Moby-Dick
Moby-Dick
by Herman Melville
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Moby-Dick Chapter 76: The Battering-Ram Summary

  • Ishmael returns to the sperm whale’s head to draw the reader’s attention to something else that may be significant later: in the very front of its face, the head broad and flat, boneless, without any of its important organs.
  • The blubber is harder and more resilient, leading Ishmael to conclude that the front of the sperm whale’s head is designed to be an enormous battering ram, without too many nerve endings.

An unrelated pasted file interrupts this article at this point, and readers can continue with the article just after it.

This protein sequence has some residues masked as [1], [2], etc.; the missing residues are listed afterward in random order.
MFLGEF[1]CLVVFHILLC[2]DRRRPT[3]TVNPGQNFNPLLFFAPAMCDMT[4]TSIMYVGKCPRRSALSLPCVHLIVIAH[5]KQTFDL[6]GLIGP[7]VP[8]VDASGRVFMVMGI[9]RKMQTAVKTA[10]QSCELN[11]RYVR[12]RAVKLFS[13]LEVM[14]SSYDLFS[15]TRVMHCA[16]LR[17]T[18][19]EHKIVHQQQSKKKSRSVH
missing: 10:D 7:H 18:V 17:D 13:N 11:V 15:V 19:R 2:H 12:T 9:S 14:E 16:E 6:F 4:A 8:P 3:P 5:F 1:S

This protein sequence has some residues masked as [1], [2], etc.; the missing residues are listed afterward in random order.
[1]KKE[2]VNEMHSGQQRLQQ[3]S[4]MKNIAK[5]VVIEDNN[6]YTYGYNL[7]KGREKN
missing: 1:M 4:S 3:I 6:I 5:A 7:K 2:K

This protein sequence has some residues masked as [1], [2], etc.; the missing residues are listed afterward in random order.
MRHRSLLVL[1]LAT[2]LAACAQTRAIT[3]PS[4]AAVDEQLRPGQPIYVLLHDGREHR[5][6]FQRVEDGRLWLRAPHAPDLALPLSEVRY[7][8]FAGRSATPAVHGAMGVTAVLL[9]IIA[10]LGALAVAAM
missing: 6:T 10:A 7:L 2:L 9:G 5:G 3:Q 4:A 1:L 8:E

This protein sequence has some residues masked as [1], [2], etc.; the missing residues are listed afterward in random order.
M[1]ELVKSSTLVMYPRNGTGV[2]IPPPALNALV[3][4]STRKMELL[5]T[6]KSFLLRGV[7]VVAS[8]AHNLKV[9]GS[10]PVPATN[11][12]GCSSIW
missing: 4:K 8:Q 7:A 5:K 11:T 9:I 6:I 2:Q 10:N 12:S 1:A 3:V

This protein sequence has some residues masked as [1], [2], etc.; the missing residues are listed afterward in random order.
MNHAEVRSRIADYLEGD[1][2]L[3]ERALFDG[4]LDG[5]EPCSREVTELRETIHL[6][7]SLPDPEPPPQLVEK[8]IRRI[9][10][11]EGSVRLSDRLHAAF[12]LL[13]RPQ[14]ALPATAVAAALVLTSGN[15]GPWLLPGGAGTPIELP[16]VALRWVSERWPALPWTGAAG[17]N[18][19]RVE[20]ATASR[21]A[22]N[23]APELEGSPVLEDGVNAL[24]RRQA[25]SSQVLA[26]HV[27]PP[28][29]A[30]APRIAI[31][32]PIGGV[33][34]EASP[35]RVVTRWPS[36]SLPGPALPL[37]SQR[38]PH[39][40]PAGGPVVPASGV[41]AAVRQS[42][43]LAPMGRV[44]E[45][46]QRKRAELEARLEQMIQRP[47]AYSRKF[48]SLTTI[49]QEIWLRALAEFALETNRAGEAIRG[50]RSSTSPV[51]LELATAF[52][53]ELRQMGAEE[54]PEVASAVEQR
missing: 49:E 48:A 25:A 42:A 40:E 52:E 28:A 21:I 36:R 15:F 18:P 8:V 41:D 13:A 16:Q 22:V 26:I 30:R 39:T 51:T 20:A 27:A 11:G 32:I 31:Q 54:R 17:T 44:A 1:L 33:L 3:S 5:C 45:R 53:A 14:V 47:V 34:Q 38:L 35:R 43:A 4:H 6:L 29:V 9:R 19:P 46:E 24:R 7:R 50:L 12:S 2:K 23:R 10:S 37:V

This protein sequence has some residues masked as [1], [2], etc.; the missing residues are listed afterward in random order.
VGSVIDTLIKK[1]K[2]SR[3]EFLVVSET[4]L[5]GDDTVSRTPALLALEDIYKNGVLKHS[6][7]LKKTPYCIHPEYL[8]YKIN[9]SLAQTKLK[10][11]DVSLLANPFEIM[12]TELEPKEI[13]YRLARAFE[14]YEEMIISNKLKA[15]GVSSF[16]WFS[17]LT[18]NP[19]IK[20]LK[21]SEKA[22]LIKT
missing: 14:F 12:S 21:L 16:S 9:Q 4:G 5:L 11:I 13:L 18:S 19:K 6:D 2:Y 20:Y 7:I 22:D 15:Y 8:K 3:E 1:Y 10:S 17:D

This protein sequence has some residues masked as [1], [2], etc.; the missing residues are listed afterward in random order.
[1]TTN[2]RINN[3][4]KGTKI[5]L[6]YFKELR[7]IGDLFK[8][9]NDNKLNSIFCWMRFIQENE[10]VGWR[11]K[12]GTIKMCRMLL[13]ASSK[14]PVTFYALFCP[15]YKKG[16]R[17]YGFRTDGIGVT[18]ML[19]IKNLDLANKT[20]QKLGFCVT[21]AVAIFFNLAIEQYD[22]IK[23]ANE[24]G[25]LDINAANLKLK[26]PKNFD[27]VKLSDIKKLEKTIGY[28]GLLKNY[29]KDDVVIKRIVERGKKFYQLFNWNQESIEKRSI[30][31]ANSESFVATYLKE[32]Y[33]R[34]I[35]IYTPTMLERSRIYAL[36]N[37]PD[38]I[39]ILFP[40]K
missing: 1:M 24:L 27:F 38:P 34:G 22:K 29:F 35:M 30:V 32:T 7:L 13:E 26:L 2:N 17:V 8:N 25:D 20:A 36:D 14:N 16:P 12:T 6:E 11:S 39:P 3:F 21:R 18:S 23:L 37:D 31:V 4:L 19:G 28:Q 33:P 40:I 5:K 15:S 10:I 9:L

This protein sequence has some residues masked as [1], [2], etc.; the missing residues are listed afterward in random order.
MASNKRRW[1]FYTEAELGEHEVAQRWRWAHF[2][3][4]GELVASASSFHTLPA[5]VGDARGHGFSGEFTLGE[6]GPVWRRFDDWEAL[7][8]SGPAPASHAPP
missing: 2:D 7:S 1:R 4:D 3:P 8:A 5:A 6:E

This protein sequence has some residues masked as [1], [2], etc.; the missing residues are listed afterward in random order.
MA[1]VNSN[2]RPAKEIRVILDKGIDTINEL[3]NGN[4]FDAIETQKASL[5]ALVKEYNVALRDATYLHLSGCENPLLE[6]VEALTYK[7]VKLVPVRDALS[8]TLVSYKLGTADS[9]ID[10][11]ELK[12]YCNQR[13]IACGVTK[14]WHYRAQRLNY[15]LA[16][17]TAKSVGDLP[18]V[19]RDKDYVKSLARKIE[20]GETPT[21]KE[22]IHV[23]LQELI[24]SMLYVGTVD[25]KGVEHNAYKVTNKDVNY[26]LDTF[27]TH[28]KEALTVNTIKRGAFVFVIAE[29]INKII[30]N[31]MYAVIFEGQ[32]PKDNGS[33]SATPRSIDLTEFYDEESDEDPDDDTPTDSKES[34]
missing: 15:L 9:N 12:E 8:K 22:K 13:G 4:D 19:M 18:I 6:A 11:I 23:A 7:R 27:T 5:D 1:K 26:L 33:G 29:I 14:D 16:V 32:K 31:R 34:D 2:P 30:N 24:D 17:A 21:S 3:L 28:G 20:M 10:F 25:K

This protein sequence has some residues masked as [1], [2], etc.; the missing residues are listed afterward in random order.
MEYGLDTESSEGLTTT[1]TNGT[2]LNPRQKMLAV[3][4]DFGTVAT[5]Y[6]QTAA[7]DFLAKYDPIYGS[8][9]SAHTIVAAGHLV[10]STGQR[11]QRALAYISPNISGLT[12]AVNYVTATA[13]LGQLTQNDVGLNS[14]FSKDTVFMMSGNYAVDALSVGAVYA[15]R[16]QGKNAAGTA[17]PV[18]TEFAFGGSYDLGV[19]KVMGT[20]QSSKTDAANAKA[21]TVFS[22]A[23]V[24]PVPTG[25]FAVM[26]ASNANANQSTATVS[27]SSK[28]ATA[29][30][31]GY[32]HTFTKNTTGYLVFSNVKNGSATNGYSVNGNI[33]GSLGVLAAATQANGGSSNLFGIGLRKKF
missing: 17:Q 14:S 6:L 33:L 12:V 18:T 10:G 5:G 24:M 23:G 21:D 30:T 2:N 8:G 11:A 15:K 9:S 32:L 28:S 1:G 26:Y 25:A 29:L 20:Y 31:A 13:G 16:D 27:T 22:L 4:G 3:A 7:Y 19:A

• This "dead, impregnable, uninjurable wall" comes between the whale and anything else (76.4).

Next Page: Chapter 77: The Great Heidelburgh Tun
Previous Page: Chapter 75: The Right Whale’s Head – Contrasted View

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